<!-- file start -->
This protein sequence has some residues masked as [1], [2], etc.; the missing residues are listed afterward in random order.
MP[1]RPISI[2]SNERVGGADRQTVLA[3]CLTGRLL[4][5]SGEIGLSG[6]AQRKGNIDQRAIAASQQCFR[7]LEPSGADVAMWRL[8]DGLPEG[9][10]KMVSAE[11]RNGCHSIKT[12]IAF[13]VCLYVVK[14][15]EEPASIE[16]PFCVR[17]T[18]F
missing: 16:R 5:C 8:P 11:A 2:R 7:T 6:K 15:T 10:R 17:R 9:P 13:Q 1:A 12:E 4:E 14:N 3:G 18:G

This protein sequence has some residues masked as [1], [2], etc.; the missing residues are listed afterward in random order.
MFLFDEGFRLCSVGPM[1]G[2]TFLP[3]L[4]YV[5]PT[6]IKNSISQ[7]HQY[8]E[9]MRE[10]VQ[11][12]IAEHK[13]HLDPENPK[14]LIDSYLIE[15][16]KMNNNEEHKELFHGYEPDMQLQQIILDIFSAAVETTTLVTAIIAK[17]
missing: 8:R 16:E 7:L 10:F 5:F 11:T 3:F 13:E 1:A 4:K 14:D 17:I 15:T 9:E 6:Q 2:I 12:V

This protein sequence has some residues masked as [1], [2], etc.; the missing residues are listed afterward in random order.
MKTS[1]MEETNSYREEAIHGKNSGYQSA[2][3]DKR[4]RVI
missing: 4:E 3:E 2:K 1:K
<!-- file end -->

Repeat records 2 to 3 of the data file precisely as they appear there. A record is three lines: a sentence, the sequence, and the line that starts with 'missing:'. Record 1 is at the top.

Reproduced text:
This protein sequence has some residues masked as [1], [2], etc.; the missing residues are listed afterward in random order.
MFLFDEGFRLCSVGPM[1]G[2]TFLP[3]L[4]YV[5]PT[6]IKNSISQ[7]HQY[8]E[9]MRE[10]VQ[11][12]IAEHK[13]HLDPENPK[14]LIDSYLIE[15][16]KMNNNEEHKELFHGYEPDMQLQQIILDIFSAAVETTTLVTAIIAK[17]
missing: 8:R 16:E 7:L 10:F 5:F 11:T 3:F 13:E 1:A 4:K 14:D 17:I 15:T 9:E 6:Q 2:I 12:V

This protein sequence has some residues masked as [1], [2], etc.; the missing residues are listed afterward in random order.
MKTS[1]MEETNSYREEAIHGKNSGYQSA[2][3]DKR[4]RVI
missing: 4:E 3:E 2:K 1:K